I will begin this post with more abject, pleading apologies, in the absolute neglect of this Blog. I just cannot seem to keep up with everything at the moment.
I am still coming down from the high of the past 2 and a half weeks, where I was finally reunited with my Famous Pony, the very great champion, Black Caviar. I've never photographed in Adelaide before, which seems incredible given that I've been doing this professionally for around 15 years now. Morphetville is a lovely course. It has an enormous track, which is actually wider in circumference that the famed Flemington course proper. The staff at the track were accommodating, warm and professional. And the people of Adelaide, and Australia, showed up in their thousands to celebrate the special phenomenon that is Black Caviar.
On 28 April, the Pony arrived on course to attempt to break the great Zenyatta's unbeaten run of 19 races. Black Caviar had equalled this feat on 18 February when she defeated Hay List (again) in the G1 Lightning Stakes. Some 10 weeks later, she rolled up to the Morphetville racetrack like royalty. The fans followed her wherever she went. The track was bathed in salmon, and it seemed almost everyone was holding a Black Caviar flag, or wearing a cap, or tie, or t-shirt.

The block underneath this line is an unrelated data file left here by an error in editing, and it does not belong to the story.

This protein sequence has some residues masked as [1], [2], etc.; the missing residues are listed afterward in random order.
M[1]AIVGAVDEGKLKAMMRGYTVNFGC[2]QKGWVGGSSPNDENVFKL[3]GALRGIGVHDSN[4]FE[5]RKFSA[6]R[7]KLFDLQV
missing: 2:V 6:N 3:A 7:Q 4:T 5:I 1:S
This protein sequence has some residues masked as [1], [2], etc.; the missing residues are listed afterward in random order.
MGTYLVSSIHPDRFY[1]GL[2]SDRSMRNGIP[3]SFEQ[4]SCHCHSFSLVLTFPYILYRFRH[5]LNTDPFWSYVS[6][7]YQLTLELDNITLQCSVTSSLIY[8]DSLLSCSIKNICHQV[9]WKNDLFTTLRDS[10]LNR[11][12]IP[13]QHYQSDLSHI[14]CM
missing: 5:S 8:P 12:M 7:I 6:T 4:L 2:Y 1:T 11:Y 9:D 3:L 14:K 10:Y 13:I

Nelly was long in the coat, and in need of clipping, but she looked bright and well. I won't be unkind and say that she looked a little large though. As always, when she races, I found myself continually ducking out the back to her stall, and to where I thought she'd be. Moody has the great horse kept on the move, and she doesn't spend much time in her raceday stall. Just as well, because with all the people who flock around her stall to grab a peek at the Famous Pony, it wouldn't take long for her to begin feeling claustrophobic.
|Peter Moody. Checking on the Famous One.|
|20th Victory. It was a walk in the park.|
|I wasn't allowed to cut the legs off the Famous Pony this time. The 500mm lens stayed moodily in it's bag. I still love the close ups though!|
|Back to Scale she came. The applause was thunderous.|